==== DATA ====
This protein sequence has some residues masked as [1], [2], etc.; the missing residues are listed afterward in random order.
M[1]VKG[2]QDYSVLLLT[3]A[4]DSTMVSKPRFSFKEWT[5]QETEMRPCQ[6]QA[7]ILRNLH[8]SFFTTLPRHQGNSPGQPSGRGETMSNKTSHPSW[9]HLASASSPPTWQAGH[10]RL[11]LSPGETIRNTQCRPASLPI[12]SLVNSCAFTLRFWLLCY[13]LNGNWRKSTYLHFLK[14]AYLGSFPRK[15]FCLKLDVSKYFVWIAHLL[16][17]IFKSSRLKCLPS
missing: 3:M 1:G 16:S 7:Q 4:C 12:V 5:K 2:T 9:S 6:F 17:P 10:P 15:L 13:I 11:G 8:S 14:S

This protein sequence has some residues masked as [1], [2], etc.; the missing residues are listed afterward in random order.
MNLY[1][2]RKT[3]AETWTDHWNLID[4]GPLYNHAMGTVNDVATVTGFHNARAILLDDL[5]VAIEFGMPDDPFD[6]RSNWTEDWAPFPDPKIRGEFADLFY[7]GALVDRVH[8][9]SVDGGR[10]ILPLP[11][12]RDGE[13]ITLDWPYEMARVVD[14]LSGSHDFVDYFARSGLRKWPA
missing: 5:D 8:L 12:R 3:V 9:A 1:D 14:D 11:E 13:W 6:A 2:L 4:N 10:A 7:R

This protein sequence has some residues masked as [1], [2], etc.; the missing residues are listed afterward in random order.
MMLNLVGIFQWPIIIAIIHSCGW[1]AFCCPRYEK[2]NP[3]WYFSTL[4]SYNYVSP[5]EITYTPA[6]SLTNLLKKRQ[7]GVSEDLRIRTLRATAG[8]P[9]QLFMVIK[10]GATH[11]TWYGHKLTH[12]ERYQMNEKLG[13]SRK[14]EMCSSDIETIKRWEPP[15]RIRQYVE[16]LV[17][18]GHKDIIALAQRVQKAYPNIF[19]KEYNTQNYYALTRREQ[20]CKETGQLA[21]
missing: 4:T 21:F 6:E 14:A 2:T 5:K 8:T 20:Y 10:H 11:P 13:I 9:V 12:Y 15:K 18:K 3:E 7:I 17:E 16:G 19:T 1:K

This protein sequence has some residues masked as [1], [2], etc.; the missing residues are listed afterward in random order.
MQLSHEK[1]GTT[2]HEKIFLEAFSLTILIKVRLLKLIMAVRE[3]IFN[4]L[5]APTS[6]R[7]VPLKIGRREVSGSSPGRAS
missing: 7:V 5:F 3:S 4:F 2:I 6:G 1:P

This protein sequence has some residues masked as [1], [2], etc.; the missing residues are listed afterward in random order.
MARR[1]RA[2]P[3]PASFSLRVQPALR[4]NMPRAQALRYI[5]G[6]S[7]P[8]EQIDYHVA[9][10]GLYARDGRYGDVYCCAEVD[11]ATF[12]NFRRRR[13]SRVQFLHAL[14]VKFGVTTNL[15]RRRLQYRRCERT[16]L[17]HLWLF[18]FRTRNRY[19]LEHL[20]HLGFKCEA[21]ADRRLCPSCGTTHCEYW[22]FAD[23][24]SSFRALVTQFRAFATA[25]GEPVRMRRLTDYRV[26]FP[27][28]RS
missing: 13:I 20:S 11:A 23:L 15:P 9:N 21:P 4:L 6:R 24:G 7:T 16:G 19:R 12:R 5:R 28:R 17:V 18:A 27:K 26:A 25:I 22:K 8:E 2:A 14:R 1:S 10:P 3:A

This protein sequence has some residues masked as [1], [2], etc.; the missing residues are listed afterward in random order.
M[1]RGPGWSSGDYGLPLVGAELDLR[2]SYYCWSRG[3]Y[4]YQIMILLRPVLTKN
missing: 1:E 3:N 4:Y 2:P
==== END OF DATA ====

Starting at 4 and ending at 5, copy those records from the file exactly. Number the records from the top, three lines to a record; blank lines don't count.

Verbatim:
This protein sequence has some residues masked as [1], [2], etc.; the missing residues are listed afterward in random order.
MQLSHEK[1]GTT[2]HEKIFLEAFSLTILIKVRLLKLIMAVRE[3]IFN[4]L[5]APTS[6]R[7]VPLKIGRREVSGSSPGRAS
missing: 7:V 5:F 3:S 4:F 2:I 6:G 1:P

This protein sequence has some residues masked as [1], [2], etc.; the missing residues are listed afterward in random order.
MARR[1]RA[2]P[3]PASFSLRVQPALR[4]NMPRAQALRYI[5]G[6]S[7]P[8]EQIDYHVA[9][10]GLYARDGRYGDVYCCAEVD[11]ATF[12]NFRRRR[13]SRVQFLHAL[14]VKFGVTTNL[15]RRRLQYRRCERT[16]L[17]HLWLF[18]FRTRNRY[19]LEHL[20]HLGFKCEA[21]ADRRLCPSCGTTHCEYW[22]FAD[23][24]SSFRALVTQFRAFATA[25]GEPVRMRRLTDYRV[26]FP[27][28]RS
missing: 13:I 20:S 11:A 23:L 15:P 9:N 21:P 4:L 6:R 24:G 7:T 16:G 19:R 12:R 5:R 28:R 17:V 18:A 27:K 26:A 25:I 22:K 8:E 2:A 14:R 1:S 10:P 3:A